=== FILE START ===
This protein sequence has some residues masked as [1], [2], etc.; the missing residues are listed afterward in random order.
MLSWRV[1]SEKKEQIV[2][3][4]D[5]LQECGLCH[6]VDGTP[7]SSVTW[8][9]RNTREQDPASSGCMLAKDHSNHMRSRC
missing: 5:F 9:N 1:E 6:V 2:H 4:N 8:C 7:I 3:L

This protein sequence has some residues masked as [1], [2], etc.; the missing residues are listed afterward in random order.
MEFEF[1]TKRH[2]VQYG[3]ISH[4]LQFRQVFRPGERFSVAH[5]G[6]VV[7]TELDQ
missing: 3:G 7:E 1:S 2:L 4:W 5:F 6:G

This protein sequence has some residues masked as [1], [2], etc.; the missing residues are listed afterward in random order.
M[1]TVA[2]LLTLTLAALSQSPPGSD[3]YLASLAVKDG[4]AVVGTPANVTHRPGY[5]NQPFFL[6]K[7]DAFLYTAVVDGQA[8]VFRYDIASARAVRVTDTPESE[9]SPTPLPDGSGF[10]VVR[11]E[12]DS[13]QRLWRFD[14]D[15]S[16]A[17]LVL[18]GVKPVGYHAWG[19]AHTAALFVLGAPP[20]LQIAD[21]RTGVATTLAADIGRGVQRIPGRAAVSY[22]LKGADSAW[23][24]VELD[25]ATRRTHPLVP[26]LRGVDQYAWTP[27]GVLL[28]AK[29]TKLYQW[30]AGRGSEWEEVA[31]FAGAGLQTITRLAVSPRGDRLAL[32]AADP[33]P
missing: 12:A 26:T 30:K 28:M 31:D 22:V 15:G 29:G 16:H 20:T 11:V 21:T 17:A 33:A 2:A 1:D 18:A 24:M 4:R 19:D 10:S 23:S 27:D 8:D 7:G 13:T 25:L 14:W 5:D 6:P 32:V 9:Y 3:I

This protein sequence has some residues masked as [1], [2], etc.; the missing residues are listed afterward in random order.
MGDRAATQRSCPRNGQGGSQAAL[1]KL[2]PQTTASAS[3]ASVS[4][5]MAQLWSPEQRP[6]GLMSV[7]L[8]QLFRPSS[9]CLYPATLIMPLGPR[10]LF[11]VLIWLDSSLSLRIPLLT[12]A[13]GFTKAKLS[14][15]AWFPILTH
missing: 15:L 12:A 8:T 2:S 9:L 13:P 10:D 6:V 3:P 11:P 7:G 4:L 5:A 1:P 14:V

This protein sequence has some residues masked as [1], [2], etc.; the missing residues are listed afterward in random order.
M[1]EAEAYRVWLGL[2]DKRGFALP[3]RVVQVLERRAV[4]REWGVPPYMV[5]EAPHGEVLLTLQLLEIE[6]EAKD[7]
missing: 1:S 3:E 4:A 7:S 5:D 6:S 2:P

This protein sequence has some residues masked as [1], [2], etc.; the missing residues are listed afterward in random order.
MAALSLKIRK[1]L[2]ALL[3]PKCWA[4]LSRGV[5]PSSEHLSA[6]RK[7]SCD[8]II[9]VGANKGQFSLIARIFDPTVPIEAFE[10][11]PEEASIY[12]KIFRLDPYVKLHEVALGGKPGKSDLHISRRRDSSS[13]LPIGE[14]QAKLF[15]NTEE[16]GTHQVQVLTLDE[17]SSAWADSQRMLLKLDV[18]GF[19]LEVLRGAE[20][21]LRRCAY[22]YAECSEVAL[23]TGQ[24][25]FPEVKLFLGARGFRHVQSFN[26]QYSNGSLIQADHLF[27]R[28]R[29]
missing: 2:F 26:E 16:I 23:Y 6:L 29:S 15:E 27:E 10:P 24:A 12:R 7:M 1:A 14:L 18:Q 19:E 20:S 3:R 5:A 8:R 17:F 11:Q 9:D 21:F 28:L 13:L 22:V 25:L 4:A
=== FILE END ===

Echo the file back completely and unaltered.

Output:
This protein sequence has some residues masked as [1], [2], etc.; the missing residues are listed afterward in random order.
MLSWRV[1]SEKKEQIV[2][3][4]D[5]LQECGLCH[6]VDGTP[7]SSVTW[8][9]RNTREQDPASSGCMLAKDHSNHMRSRC
missing: 5:F 9:N 1:E 6:V 2:H 4:N 8:C 7:I 3:L

This protein sequence has some residues masked as [1], [2], etc.; the missing residues are listed afterward in random order.
MEFEF[1]TKRH[2]VQYG[3]ISH[4]LQFRQVFRPGERFSVAH[5]G[6]VV[7]TELDQ
missing: 3:G 7:E 1:S 2:L 4:W 5:F 6:G

This protein sequence has some residues masked as [1], [2], etc.; the missing residues are listed afterward in random order.
M[1]TVA[2]LLTLTLAALSQSPPGSD[3]YLASLAVKDG[4]AVVGTPANVTHRPGY[5]NQPFFL[6]K[7]DAFLYTAVVDGQA[8]VFRYDIASARAVRVTDTPESE[9]SPTPLPDGSGF[10]VVR[11]E[12]DS[13]QRLWRFD[14]D[15]S[16]A[17]LVL[18]GVKPVGYHAWG[19]AHTAALFVLGAPP[20]LQIAD[21]RTGVATTLAADIGRGVQRIPGRAAVSY[22]LKGADSAW[23][24]VELD[25]ATRRTHPLVP[26]LRGVDQYAWTP[27]GVLL[28]AK[29]TKLYQW[30]AGRGSEWEEVA[31]FAGAGLQTITRLAVSPRGDRLAL[32]AADP[33]P
missing: 12:A 26:T 30:K 28:M 31:D 22:V 15:G 29:G 16:H 20:T 11:V 21:T 17:A 33:A 2:A 1:D 18:A 24:M 4:R 19:D 10:S 23:S 27:D 8:D 7:G 13:T 25:L 14:W 5:D 6:P 32:V 9:Y 3:I

This protein sequence has some residues masked as [1], [2], etc.; the missing residues are listed afterward in random order.
MGDRAATQRSCPRNGQGGSQAAL[1]KL[2]PQTTASAS[3]ASVS[4][5]MAQLWSPEQRP[6]GLMSV[7]L[8]QLFRPSS[9]CLYPATLIMPLGPR[10]LF[11]VLIWLDSSLSLRIPLLT[12]A[13]GFTKAKLS[14][15]AWFPILTH
missing: 15:L 12:A 8:T 2:S 9:L 13:P 10:D 6:V 3:P 11:P 7:G 4:L 5:A 1:P 14:V

This protein sequence has some residues masked as [1], [2], etc.; the missing residues are listed afterward in random order.
M[1]EAEAYRVWLGL[2]DKRGFALP[3]RVVQVLERRAV[4]REWGVPPYMV[5]EAPHGEVLLTLQLLEIE[6]EAKD[7]
missing: 1:S 3:E 4:A 7:S 5:D 6:S 2:P

This protein sequence has some residues masked as [1], [2], etc.; the missing residues are listed afterward in random order.
MAALSLKIRK[1]L[2]ALL[3]PKCWA[4]LSRGV[5]PSSEHLSA[6]RK[7]SCD[8]II[9]VGANKGQFSLIARIFDPTVPIEAFE[10][11]PEEASIY[12]KIFRLDPYVKLHEVALGGKPGKSDLHISRRRDSSS[13]LPIGE[14]QAKLF[15]NTEE[16]GTHQVQVLTLDE[17]SSAWADSQRMLLKLDV[18]GF[19]LEVLRGAE[20][21]LRRCAY[22]YAECSEVAL[23]TGQ[24][25]FPEVKLFLGARGFRHVQSFN[26]QYSNGSLIQADHLF[27]R[28]R[29]
missing: 2:F 26:E 16:I 23:Y 6:L 29:S 15:E 27:E 10:P 24:A 12:R 7:M 1:A 14:L 18:Q 19:E 20:S 3:R 5:A 8:R 17:F 11:Q 9:D 21:F 28:L 13:L 22:V 25:L 4:A